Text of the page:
ASEWU elections imminent


By Wilson Criscione, News Writer

The ASEWU general election will be held on May 6, and unlike last year, candidates are trying to bring students to the polls without the help of Macklemore.

ASEWU director of elections Samuel Adams has been spending long days trying to lure students’ attention toward the election, and he believes it has the potential to improve the university in ways students may be unaware of.

The primary election was held on April 22. Only two people from this year’s ASEWU staff will be seeking re-election: President D.j. Jigre, and Kyle Dodson of Athletic Affairs and University Advancement.

Ten other ASEWU positions are up for grabs.

“If students took the time and really paid attention to who they are voting for and elected individuals who are charismatic and had initiative for next year, I think there is the potential to get a lot of stuff done,” Adams said.

Last year, students were awarded tickets to a Macklemore concert if they voted for ASEWU representatives. Adams has leaned on more conventional methods of getting the word out this year, such as posters and picket signs strategically placed around campus. Candidates have also visited residence halls and interacted with students.

As part of the May 6 general election, students will also get to vote on whether they think the PUB should be remodeled or not. This should be enough to bring students to the polls this time around, Adams said.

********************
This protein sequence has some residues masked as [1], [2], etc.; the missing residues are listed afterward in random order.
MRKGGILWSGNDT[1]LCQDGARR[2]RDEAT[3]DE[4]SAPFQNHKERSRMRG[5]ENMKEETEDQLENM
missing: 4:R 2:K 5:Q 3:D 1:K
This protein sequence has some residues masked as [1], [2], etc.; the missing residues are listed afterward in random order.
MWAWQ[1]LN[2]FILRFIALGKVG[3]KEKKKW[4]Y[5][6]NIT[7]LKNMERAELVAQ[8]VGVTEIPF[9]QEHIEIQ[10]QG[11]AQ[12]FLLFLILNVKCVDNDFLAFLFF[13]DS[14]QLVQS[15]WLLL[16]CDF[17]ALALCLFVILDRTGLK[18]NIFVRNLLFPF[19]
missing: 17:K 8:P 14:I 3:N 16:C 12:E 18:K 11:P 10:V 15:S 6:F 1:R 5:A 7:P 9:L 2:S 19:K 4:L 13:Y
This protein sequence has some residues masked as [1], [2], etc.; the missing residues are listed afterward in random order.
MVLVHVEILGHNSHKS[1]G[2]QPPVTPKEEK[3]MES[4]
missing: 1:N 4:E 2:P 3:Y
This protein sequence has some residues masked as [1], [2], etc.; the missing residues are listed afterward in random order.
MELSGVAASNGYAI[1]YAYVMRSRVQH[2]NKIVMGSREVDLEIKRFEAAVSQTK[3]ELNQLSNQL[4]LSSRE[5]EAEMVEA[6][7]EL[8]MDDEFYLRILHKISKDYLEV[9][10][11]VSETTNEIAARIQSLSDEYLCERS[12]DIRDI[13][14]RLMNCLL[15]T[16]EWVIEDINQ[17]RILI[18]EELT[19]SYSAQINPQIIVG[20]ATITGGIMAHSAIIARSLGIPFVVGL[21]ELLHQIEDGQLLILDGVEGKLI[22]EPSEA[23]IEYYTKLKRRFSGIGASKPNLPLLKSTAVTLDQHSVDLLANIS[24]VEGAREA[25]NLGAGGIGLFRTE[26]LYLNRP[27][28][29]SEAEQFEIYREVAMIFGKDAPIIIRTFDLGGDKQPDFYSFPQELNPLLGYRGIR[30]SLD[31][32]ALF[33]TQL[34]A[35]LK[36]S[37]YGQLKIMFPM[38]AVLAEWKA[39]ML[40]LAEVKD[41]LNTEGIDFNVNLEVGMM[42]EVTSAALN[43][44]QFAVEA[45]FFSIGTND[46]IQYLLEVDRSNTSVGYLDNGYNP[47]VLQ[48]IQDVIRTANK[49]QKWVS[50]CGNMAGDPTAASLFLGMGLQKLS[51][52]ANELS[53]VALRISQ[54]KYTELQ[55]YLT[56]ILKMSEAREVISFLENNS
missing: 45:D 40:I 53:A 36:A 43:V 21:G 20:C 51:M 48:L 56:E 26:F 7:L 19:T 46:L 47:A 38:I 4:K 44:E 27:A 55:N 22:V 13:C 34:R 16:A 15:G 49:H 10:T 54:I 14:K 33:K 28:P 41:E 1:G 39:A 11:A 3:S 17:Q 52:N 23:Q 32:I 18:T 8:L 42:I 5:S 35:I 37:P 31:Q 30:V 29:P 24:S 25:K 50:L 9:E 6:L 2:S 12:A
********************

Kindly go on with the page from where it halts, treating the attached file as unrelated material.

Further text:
Josh Ashcroft, chief housing officer of Housing and Residential Life on campus, remembers running for ASEWU executive vice president in 1999. Then, the student government was working on bringing dial-up internet onto campus, among other things. From his experience, he said student government plays a critical role in advocating for students.

“Their voice is one of the most important voices on campus,” Ashcroft said.

Adams understands that many people do not see the value in voting for student government but believes students would think differently if they saw the work ASEWU did behind the scenes.

He cited three projects ASEWU has worked on this school year. For one, they gathered student sentiment on the potential switch to a semester system and presented the results to the board of trustees. They also are continuing to work on extending the JFK Library hours and are seeking students’ opinion on the potential remodeling of the PUB.

Adams hopes voters will learn about candidates before voting, instead of picking someone based on superficial judgement, such as an easy name, something he has personally seen happen to him when he ran for a council position in student services in 2010. Although he expected a wider margin of defeat to his popular opponent, he only lost by 50 votes. He suspects that students saw the name “Samuel Adams” and checked his name without giving any further consideration.

Ashcroft said students should keep their eyes out for authentic candidates who have a vision.

Crystal Medina, who is now director of community relations for the Spokane Shock arena football team, won the 2009 and 2010 elections for a council position in student services. She said the experience she gained working at ASEWU helped her immensely with her current job, and she explained that ASEWU makes a lot of important decisions.

“I think there’s a lot of things that people don’t know, like how much power we really [did] have,” Medina said.

She said voters should look for someone who is open-minded and can work well with others. But most importantly, they should be passionate for their school.

Students can vote at various polling booths around the Cheney campus on election day, or they can go to to cast their ballot.

“The people who have done best in student government truly have a passion for the job,” Medina said.


For the primary election results, click here.